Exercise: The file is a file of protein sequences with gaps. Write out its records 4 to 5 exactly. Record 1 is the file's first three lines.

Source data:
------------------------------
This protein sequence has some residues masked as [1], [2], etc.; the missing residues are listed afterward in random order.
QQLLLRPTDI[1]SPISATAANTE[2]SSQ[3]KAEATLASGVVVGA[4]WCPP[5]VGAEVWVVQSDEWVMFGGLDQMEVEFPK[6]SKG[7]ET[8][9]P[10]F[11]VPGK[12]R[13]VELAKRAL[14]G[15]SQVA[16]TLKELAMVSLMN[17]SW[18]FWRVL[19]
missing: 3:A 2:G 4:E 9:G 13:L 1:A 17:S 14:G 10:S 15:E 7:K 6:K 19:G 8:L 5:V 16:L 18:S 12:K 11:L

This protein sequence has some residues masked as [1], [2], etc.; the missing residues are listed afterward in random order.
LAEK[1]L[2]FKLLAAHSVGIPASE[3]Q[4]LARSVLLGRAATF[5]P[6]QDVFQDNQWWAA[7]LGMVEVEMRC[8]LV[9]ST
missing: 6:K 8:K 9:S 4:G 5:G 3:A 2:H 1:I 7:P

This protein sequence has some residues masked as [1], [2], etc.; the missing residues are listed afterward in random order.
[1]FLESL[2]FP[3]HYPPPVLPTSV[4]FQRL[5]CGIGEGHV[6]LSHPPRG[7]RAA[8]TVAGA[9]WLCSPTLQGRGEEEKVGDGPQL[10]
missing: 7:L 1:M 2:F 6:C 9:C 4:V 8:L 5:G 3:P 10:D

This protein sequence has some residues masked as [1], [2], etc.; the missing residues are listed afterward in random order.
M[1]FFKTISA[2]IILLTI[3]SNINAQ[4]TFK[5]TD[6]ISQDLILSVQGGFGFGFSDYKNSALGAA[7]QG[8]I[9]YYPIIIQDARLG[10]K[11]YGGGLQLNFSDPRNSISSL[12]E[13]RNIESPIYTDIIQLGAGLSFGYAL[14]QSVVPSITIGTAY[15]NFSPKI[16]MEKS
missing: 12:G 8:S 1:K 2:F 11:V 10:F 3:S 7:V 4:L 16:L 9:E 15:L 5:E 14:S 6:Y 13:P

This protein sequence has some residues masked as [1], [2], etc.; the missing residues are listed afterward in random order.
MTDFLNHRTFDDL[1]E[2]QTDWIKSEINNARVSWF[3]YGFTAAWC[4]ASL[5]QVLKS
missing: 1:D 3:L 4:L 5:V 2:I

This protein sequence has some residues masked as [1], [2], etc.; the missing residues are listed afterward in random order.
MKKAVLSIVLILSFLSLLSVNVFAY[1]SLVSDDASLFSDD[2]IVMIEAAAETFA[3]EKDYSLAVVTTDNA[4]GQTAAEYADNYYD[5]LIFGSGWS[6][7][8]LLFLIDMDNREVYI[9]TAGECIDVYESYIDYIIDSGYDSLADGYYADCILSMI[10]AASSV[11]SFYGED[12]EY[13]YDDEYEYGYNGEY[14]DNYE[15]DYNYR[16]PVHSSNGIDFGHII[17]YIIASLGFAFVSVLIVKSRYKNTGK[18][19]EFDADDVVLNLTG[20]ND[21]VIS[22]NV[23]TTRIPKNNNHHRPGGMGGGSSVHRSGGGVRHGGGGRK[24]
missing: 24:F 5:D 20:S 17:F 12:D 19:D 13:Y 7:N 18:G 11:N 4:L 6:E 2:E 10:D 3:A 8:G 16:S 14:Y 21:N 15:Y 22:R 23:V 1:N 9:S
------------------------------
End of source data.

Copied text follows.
This protein sequence has some residues masked as [1], [2], etc.; the missing residues are listed afterward in random order.
M[1]FFKTISA[2]IILLTI[3]SNINAQ[4]TFK[5]TD[6]ISQDLILSVQGGFGFGFSDYKNSALGAA[7]QG[8]I[9]YYPIIIQDARLG[10]K[11]YGGGLQLNFSDPRNSISSL[12]E[13]RNIESPIYTDIIQLGAGLSFGYAL[14]QSVVPSITIGTAY[15]NFSPKI[16]MEKS
missing: 12:G 8:S 1:K 2:F 11:V 10:F 3:S 7:V 4:L 16:L 9:E 15:L 5:E 14:S 6:Y 13:P

This protein sequence has some residues masked as [1], [2], etc.; the missing residues are listed afterward in random order.
MTDFLNHRTFDDL[1]E[2]QTDWIKSEINNARVSWF[3]YGFTAAWC[4]ASL[5]QVLKS
missing: 1:D 3:L 4:L 5:V 2:I